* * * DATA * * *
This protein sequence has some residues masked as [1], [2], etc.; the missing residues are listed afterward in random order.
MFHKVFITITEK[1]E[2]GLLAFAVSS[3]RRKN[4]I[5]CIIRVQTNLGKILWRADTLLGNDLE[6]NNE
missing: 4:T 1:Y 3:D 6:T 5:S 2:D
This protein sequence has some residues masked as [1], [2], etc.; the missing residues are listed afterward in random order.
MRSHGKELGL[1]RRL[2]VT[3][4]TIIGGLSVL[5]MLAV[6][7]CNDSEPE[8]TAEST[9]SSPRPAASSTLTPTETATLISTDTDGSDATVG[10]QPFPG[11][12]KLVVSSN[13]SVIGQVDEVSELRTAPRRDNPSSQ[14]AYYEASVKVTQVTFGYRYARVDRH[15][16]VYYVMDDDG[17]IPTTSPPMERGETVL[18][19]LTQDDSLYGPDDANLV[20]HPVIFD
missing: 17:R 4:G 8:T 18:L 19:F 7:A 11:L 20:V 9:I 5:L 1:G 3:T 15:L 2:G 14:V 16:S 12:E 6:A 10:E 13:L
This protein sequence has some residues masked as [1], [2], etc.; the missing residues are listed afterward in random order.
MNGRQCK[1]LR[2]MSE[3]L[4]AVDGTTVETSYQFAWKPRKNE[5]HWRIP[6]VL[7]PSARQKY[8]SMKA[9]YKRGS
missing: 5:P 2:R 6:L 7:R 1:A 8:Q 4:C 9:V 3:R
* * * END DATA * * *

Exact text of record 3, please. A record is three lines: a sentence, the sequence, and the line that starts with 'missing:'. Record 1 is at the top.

This protein sequence has some residues masked as [1], [2], etc.; the missing residues are listed afterward in random order.
MNGRQCK[1]LR[2]MSE[3]L[4]AVDGTTVETSYQFAWKPRKNE[5]HWRIP[6]VL[7]PSARQKY[8]SMKA[9]YKRGS
missing: 5:P 2:R 6:L 7:R 1:A 8:Q 4:C 9:V 3:R